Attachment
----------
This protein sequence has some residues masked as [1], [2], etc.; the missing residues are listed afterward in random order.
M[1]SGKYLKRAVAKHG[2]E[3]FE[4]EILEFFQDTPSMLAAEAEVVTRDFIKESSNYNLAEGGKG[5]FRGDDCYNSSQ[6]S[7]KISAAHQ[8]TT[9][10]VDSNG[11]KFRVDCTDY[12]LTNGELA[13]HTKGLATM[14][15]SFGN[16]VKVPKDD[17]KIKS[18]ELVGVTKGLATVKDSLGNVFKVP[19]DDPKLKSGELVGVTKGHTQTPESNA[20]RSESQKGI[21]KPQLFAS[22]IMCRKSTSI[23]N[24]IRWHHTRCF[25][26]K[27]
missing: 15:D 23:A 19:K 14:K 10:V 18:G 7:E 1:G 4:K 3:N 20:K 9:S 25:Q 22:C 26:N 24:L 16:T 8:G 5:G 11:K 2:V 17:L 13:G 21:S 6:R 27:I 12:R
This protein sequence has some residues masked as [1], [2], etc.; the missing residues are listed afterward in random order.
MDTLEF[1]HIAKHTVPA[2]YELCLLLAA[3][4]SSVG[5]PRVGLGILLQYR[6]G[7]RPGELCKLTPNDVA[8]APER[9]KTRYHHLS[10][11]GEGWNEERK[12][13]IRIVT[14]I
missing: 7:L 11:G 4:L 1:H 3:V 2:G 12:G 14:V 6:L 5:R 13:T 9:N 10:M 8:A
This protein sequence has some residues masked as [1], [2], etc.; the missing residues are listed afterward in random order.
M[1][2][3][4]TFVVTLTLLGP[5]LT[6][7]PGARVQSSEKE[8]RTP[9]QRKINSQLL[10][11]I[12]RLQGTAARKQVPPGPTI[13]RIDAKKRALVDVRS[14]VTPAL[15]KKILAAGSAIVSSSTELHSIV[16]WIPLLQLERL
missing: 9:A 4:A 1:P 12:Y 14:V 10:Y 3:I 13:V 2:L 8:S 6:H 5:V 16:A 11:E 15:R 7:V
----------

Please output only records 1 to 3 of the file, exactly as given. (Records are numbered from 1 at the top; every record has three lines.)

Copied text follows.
This protein sequence has some residues masked as [1], [2], etc.; the missing residues are listed afterward in random order.
M[1]SGKYLKRAVAKHG[2]E[3]FE[4]EILEFFQDTPSMLAAEAEVVTRDFIKESSNYNLAEGGKG[5]FRGDDCYNSSQ[6]S[7]KISAAHQ[8]TT[9][10]VDSNG[11]KFRVDCTDY[12]LTNGELA[13]HTKGLATM[14][15]SFGN[16]VKVPKDD[17]KIKS[18]ELVGVTKGLATVKDSLGNVFKVP[19]DDPKLKSGELVGVTKGHTQTPESNA[20]RSESQKGI[21]KPQLFAS[22]IMCRKSTSI[23]N[24]IRWHHTRCF[25][26]K[27]
missing: 15:D 23:A 19:K 14:K 10:V 18:G 7:E 1:G 4:K 3:N 20:K 9:S 25:Q 22:C 26:N 24:L 16:T 8:G 5:G 11:K 2:V 17:L 13:G 21:S 6:R 27:I 12:R
This protein sequence has some residues masked as [1], [2], etc.; the missing residues are listed afterward in random order.
MDTLEF[1]HIAKHTVPA[2]YELCLLLAA[3][4]SSVG[5]PRVGLGILLQYR[6]G[7]RPGELCKLTPNDVA[8]APER[9]KTRYHHLS[10][11]GEGWNEERK[12][13]IRIVT[14]I
missing: 7:L 11:G 4:L 1:H 3:V 2:G 12:G 14:V 6:L 5:R 13:T 9:N 10:M 8:A
This protein sequence has some residues masked as [1], [2], etc.; the missing residues are listed afterward in random order.
M[1][2][3][4]TFVVTLTLLGP[5]LT[6][7]PGARVQSSEKE[8]RTP[9]QRKINSQLL[10][11]I[12]RLQGTAARKQVPPGPTI[13]RIDAKKRALVDVRS[14]VTPAL[15]KKILAAGSAIVSSSTELHSIV[16]WIPLLQLERL
missing: 9:A 4:A 1:P 12:Y 14:V 10:Y 3:I 13:V 2:L 8:S 6:H 5:V 16:A 11:E 15:R 7:V